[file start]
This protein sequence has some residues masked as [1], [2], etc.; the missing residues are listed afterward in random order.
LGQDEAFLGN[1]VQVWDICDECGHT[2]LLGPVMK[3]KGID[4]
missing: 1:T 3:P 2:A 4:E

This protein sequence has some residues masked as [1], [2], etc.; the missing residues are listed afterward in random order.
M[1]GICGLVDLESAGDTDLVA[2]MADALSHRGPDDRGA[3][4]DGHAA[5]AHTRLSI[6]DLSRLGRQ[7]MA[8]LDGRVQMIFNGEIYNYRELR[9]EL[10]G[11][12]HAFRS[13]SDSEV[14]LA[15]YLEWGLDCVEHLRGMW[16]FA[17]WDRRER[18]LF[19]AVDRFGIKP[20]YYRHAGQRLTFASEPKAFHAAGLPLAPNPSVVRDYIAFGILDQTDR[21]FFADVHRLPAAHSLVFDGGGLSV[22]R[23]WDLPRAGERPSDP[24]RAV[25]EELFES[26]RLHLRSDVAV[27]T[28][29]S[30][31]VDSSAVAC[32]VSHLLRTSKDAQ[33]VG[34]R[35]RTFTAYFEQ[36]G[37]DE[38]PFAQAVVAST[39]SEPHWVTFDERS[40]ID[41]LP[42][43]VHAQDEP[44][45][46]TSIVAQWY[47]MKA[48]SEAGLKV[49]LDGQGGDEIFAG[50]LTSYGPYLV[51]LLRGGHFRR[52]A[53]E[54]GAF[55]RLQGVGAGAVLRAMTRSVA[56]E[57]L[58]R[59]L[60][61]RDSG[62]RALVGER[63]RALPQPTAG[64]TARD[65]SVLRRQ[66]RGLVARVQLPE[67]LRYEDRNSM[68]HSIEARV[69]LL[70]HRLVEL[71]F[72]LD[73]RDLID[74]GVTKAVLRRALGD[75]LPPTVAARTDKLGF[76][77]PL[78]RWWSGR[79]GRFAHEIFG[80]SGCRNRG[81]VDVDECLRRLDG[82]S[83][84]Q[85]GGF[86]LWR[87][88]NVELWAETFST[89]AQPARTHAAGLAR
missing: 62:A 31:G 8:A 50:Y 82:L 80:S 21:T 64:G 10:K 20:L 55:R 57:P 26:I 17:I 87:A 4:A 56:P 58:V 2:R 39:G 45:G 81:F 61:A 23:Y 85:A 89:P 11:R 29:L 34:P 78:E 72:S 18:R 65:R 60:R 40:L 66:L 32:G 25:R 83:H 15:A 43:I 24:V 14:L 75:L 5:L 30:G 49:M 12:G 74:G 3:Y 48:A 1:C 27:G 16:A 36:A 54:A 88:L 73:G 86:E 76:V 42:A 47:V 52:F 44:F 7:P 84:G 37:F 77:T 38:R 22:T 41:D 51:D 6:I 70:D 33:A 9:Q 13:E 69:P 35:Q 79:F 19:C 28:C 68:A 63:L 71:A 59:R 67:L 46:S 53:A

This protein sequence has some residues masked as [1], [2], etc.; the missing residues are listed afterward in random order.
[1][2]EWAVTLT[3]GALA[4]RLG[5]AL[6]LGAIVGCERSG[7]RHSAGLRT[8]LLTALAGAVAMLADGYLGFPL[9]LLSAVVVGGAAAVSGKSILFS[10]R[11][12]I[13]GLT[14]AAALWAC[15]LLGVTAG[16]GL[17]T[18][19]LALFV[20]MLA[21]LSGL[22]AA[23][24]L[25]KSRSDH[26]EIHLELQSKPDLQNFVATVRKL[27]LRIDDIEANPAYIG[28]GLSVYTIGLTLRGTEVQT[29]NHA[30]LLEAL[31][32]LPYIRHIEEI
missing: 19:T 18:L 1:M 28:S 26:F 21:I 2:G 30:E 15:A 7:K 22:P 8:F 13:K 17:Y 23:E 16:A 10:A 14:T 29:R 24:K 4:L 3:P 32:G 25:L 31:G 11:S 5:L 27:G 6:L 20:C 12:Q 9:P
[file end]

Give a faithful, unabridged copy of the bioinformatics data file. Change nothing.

This protein sequence has some residues masked as [1], [2], etc.; the missing residues are listed afterward in random order.
LGQDEAFLGN[1]VQVWDICDECGHT[2]LLGPVMK[3]KGID[4]
missing: 1:T 3:P 2:A 4:E

This protein sequence has some residues masked as [1], [2], etc.; the missing residues are listed afterward in random order.
M[1]GICGLVDLESAGDTDLVA[2]MADALSHRGPDDRGA[3][4]DGHAA[5]AHTRLSI[6]DLSRLGRQ[7]MA[8]LDGRVQMIFNGEIYNYRELR[9]EL[10]G[11][12]HAFRS[13]SDSEV[14]LA[15]YLEWGLDCVEHLRGMW[16]FA[17]WDRRER[18]LF[19]AVDRFGIKP[20]YYRHAGQRLTFASEPKAFHAAGLPLAPNPSVVRDYIAFGILDQTDR[21]FFADVHRLPAAHSLVFDGGGLSV[22]R[23]WDLPRAGERPSDP[24]RAV[25]EELFES[26]RLHLRSDVAV[27]T[28][29]S[30][31]VDSSAVAC[32]VSHLLRTSKDAQ[33]VG[34]R[35]RTFTAYFEQ[36]G[37]DE[38]PFAQAVVAST[39]SEPHWVTFDERS[40]ID[41]LP[42][43]VHAQDEP[44][45][46]TSIVAQWY[47]MKA[48]SEAGLKV[49]LDGQGGDEIFAG[50]LTSYGPYLV[51]LLRGGHFRR[52]A[53]E[54]GAF[55]RLQGVGAGAVLRAMTRSVA[56]E[57]L[58]R[59]L[60][61]RDSG[62]RALVGER[63]RALPQPTAG[64]TARD[65]SVLRRQ[66]RGLVARVQLPE[67]LRYEDRNSM[68]HSIEARV[69]LL[70]HRLVEL[71]F[72]LD[73]RDLID[74]GVTKAVLRRALGD[75]LPPTVAARTDKLGF[76][77]PL[78]RWWSGR[79]GRFAHEIFG[80]SGCRNRG[81]VDVDECLRRLDG[82]S[83][84]Q[85]GGF[86]LWR[87][88]NVELWAETFST[89]AQPARTHAAGLAR
missing: 62:A 31:G 8:A 50:Y 82:L 80:S 21:T 64:G 10:K 20:L 55:R 57:P 26:I 17:I 87:A 4:A 56:P 58:V 2:R 39:G 45:G 81:F 61:A 23:Y 85:A 89:P 11:R 29:L 34:P 78:E 72:S 18:R 65:R 60:R 40:L 66:L 32:G 25:R 83:H 15:A 43:I 24:V 14:L 75:L 5:L 30:G 49:M 12:G 74:G 3:Y 48:A 1:C 27:G 16:A 36:A 54:A 88:L 73:G 86:E 76:V 42:A 47:V 52:F 44:F 7:P 84:G 37:F 77:T 38:R 22:T 41:D 51:D 6:I 70:D 33:A 9:Q 13:E 69:P 35:Q 79:F 19:C 28:C 68:A 63:L 71:A 59:R 67:L 46:S 53:A

This protein sequence has some residues masked as [1], [2], etc.; the missing residues are listed afterward in random order.
[1][2]EWAVTLT[3]GALA[4]RLG[5]AL[6]LGAIVGCERSG[7]RHSAGLRT[8]LLTALAGAVAMLADGYLGFPL[9]LLSAVVVGGAAAVSGKSILFS[10]R[11][12]I[13]GLT[14]AAALWAC[15]LLGVTAG[16]GL[17]T[18][19]LALFV[20]MLA[21]LSGL[22]AA[23][24]L[25]KSRSDH[26]EIHLELQSKPDLQNFVATVRKL[27]LRIDDIEANPAYIG[28]GLSVYTIGLTLRGTEVQT[29]NHA[30]LLEAL[31][32]LPYIRHIEEI
missing: 19:T 18:L 1:M 28:S 26:F 21:I 2:G 30:E 15:A 7:K 22:P 8:F 13:K 17:Y 23:E 16:A 10:A 14:T 29:R 24:K 4:L 3:P 32:G 25:L 31:G 11:S 5:L 27:G 6:L 20:C 12:Q 9:P